Eurobike 2018 News

Rotor 1×13 – Hydraulic drivetrain with 390 % gear range

The Rotor 1×13 is the world’s first hydraulic drivetrain with a 13-speed cassette. Thanks to its modular design it promises to be an excellent option for all roadies, crossers and gravel riders. We’ve taken a closer look to give you all the details.

Why is 2×11 equal to 14?

As Team Aqua Blue Sport has shown, 1x drivetrains have already made their way into road racing. The system is not undisputed, however, due to the large gear steps. Conventional 2×11-drivetrains (53/39 and 11-28T) theoretically have 22 gears, but according to Rotor, only 14 different gears get used.

Overview of the gear ratios of a classic 2×11-drivetrain
Ordered gear ratios from the above

Following this graph, the rider would have to change the chainring 13 times to shift through all gears in an orderly fashion. According to the company’s experience, riders usually shift the derailleur until a gear change with the front mech becomes necessary. So if you assume that you only shift once with the front derailleur while shifting up or down through the full gear range, you use a total of 14 gears.

Why 1×13?

Rotor believes it is only a question of time until 1x drivetrains will start to catch on in the road bike segment, and they want to offer finer gradation with the 1×13 compared to 1×11 alternatives. The company sees aerodynamic advantages in a 1x drivetrain in particular. Also, the use of the system for racing is an exciting prospect, since the absence of the front mech means there is no risk of having to shift gears at the decisive moment, which significantly reduces the risk of chain jamming. People who use 1x drivetrains will be quick to tell you that shifting is a lot more intuitive and the system boasts a lighter weight.

2×11 in direct comparison with 1×13

Why hydraulic shifting?

According to Rotor, the main advantage of a hydraulic derailleur is that the system is maintenance-free. No battery to charge, no cables to replace. In addition, the weight of the complete system promises to be less than that of electronic or mechanical alternatives. Rotor also claims that shifting remains precise without needing adjustment.

Rotor 1×13 on gravel bikes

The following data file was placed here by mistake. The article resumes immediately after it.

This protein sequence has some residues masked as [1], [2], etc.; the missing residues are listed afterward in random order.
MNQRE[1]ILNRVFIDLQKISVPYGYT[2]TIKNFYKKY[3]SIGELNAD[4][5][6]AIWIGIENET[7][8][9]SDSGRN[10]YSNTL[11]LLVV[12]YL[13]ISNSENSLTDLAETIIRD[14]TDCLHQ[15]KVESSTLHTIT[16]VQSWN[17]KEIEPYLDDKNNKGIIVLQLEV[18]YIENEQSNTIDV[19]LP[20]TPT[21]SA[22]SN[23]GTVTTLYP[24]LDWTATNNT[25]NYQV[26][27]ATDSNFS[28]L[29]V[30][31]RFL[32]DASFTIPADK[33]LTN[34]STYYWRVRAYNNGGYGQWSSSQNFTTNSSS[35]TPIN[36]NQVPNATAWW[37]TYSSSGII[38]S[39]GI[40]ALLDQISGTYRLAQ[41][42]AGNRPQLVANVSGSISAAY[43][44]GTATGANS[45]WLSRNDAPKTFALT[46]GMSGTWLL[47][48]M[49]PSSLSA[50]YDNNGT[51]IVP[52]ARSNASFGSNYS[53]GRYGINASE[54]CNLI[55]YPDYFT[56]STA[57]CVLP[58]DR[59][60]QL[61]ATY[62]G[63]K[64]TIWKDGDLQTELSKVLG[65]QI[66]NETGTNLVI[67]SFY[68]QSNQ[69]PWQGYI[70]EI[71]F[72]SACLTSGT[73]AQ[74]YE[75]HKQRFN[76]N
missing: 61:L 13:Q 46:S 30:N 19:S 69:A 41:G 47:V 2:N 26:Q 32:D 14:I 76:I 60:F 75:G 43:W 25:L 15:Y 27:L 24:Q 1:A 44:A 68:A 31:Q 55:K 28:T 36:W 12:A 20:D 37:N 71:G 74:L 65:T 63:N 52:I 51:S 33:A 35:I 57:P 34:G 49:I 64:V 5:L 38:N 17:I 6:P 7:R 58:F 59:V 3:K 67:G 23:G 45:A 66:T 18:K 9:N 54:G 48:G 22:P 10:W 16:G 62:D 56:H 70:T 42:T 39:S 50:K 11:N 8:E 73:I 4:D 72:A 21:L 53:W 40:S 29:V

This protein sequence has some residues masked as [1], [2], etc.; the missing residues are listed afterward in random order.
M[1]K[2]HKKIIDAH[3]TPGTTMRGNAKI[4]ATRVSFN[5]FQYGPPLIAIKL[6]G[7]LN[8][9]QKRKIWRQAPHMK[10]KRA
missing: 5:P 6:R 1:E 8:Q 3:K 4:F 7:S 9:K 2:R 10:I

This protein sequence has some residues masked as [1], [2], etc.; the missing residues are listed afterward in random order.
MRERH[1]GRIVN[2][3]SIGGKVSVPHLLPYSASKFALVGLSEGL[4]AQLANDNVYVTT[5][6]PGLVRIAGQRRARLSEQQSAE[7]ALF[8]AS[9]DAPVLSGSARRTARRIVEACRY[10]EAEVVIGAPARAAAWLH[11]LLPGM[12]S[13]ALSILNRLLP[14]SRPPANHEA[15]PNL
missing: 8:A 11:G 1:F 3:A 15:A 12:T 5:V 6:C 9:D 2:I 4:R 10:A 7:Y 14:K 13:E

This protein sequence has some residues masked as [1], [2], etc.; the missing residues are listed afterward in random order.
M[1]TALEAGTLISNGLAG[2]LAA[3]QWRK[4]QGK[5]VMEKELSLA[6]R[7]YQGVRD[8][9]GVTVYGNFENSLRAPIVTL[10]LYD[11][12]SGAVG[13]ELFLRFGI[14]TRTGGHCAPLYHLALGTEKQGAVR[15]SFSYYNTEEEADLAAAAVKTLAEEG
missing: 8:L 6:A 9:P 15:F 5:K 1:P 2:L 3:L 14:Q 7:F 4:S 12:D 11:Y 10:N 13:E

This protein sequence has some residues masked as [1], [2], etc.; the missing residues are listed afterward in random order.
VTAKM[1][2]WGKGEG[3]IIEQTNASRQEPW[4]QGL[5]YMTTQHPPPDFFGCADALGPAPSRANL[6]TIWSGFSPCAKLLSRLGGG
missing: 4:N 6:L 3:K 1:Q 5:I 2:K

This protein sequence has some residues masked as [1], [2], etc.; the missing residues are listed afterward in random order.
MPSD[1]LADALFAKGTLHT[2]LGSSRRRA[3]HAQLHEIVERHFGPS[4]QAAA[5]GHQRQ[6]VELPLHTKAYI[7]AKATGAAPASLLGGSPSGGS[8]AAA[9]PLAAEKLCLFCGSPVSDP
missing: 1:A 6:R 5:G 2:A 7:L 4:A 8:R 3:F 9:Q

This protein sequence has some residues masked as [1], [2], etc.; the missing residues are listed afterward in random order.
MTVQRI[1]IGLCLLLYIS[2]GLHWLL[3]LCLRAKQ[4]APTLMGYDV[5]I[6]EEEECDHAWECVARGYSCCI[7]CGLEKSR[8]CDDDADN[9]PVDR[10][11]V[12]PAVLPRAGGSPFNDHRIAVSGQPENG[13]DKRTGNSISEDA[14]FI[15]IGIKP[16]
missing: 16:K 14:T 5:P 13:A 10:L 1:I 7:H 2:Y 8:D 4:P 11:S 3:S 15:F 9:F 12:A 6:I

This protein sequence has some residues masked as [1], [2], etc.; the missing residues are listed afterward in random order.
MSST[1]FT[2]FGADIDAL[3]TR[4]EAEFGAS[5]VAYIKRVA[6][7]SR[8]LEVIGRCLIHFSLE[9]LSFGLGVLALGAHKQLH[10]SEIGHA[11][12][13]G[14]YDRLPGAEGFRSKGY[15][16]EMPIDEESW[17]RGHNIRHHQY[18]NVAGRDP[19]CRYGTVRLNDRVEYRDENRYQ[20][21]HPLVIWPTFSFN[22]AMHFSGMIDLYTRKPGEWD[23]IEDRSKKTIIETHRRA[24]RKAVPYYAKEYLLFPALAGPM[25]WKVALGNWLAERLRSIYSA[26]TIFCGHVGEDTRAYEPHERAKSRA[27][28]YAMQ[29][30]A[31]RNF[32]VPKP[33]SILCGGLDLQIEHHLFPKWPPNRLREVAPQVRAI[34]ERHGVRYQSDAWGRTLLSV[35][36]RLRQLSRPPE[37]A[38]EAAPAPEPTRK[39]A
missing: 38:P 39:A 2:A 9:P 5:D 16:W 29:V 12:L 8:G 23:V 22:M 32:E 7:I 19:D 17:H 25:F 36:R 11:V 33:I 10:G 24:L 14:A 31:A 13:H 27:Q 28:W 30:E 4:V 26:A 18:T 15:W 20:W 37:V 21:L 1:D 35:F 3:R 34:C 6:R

Rotor InPower crank with …
… integrated power meter
Shifter from the Rotor UNO groupset

Rotor uses the existing components of the UNO groupset for the shifters. Fully hydraulic, both shifting and braking. To adapt the 1×13 groupset to your riding preferences, Rotor offers four cassettes in sizes 10-36, 10-39, 10-46 and 10-52 in addition to differently dimensioned chainrings. The only drawback: commercially available hubs are not compatible with the 13-speed cassette, so at present only the Rotor hub with a 12×142 mm Thru-Axle will work.

13!
The in-house Rotor hub for the 13-speed cassette
Compatibility with …
… all Rotor 1x cranksets

Our opinion of the Rotor 1×13-drivetrain

With the 1×13 drivetrain, Rotor presents a system with a total gear range comparable to that of 2×11 alternatives. We can imagine it’ll work really well for gravel riding. It remains to be seen to what extent the system will achieve acceptance on the road. As soon as we get to do an in-depth review of the groupset, you’ll be the first to read about it here.

More information is available at rotorbike.com

Words & Photos: Benjamin Topf

About the author

Benjamin Topf

Leonberg based GRAN FONDO editor Ben is a dedicated pre-afterparty-event reporter and wannabe whisky aficionado.
Talking bikes since Kindergarten and sourcing experience from his cycling industry PR & social media background; Ben takes on sophisticated multi-clause sentences without avoiding a purely subjective judgement. Sarcasm is not his thing.